Being and Nothingness - Overview


In the introduction, Sartre sketches his own theory of consciousness, being, and phenomena through criticism of both earlier phenomenologists (most notably Husserl and Heidegger) as well as idealists, rationalists, and empiricists. According to him, one of the major achievements of modern philosophy is phenomenology because it disproved the kinds of dualism that set the existent up as having a "hidden" nature (such as Kant's noumenon); Phenomenology has removed "the illusion of worlds behind the scene."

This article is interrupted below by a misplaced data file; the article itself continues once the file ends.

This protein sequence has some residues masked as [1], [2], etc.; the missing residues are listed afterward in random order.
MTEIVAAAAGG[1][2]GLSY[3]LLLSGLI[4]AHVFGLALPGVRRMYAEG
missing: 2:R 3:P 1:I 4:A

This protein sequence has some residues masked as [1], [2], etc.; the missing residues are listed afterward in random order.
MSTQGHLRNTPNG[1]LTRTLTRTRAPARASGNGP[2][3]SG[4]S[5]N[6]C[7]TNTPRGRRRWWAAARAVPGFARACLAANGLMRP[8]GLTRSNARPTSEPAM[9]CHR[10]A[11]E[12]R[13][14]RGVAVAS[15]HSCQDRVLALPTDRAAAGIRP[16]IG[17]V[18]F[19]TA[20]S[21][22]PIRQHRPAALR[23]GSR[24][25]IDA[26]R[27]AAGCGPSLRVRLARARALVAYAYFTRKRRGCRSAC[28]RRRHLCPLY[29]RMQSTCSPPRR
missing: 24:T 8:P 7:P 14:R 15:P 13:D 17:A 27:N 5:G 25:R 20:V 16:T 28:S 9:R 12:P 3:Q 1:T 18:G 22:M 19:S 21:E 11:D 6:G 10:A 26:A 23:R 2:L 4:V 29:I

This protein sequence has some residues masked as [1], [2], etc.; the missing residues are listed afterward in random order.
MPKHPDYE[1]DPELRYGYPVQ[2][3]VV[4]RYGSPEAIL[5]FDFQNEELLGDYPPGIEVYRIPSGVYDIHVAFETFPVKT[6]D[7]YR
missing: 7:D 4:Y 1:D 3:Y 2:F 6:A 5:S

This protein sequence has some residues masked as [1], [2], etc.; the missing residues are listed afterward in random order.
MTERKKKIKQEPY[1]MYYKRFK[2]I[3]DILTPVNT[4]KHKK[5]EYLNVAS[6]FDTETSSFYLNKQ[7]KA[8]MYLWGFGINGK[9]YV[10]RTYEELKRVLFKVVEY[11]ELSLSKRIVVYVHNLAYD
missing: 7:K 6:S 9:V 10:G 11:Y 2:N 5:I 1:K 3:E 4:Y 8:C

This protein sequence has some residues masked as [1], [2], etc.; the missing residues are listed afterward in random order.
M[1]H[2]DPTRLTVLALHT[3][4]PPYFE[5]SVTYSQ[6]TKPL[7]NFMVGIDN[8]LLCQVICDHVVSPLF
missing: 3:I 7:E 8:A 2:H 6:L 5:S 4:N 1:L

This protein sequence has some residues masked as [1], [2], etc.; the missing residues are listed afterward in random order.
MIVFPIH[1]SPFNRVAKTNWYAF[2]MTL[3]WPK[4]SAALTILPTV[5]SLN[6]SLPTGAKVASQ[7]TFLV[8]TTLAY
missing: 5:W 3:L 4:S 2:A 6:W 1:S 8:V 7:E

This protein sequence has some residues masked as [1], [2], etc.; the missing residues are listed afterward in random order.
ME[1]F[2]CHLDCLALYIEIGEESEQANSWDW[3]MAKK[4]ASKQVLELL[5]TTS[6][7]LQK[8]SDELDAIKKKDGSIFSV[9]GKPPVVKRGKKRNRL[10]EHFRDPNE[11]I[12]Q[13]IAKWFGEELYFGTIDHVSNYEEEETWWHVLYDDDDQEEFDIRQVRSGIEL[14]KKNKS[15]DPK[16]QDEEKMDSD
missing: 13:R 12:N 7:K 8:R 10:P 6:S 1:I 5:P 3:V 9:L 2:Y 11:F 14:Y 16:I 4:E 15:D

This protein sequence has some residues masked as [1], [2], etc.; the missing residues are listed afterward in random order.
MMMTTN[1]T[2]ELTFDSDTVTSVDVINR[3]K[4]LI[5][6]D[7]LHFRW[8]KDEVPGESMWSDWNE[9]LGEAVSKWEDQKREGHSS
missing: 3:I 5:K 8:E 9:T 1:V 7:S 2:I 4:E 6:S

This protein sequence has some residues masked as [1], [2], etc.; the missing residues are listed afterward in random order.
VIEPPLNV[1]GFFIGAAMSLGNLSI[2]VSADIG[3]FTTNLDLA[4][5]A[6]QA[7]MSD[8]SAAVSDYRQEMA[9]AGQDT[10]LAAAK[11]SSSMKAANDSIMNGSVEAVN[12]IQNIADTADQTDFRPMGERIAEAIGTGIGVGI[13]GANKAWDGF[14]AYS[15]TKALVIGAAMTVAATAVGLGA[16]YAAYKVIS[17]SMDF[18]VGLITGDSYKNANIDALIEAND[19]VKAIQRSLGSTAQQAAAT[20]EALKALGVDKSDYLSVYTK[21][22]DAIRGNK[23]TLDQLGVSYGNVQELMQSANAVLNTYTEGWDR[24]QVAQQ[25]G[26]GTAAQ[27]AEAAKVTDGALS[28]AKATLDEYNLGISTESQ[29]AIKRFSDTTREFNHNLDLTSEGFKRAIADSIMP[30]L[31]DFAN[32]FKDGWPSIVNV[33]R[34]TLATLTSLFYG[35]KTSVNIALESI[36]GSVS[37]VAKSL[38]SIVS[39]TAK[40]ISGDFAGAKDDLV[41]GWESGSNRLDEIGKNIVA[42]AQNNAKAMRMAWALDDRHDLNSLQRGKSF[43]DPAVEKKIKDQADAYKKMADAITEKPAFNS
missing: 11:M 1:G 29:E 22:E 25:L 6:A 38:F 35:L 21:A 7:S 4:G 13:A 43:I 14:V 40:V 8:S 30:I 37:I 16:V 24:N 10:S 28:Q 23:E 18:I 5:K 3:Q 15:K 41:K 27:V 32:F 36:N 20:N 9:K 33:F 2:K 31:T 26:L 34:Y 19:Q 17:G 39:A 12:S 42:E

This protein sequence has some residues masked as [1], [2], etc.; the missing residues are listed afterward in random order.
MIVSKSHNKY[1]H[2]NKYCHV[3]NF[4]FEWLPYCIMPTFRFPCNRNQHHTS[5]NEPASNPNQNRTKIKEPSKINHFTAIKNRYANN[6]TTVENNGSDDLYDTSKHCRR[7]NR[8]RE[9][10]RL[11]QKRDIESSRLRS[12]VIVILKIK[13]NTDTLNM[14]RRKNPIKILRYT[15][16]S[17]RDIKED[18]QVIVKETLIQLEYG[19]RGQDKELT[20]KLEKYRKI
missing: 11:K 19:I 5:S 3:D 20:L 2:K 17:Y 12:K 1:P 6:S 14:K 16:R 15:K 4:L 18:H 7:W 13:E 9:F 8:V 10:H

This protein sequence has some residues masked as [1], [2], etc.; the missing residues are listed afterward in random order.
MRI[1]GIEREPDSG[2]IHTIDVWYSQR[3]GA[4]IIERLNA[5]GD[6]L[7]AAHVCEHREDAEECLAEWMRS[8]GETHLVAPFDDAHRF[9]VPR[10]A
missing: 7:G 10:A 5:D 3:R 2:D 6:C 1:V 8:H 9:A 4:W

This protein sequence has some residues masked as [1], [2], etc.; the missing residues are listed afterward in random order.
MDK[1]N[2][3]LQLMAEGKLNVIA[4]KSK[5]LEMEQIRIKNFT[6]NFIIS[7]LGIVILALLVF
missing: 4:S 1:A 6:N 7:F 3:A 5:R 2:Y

Based on an examination of the nature of phenomena, he describes the nature of two types of being, being-in-itself and being-for-itself. While being-in-itself is something that can only be approximated by human being, being-for-itself is the being of consciousness.

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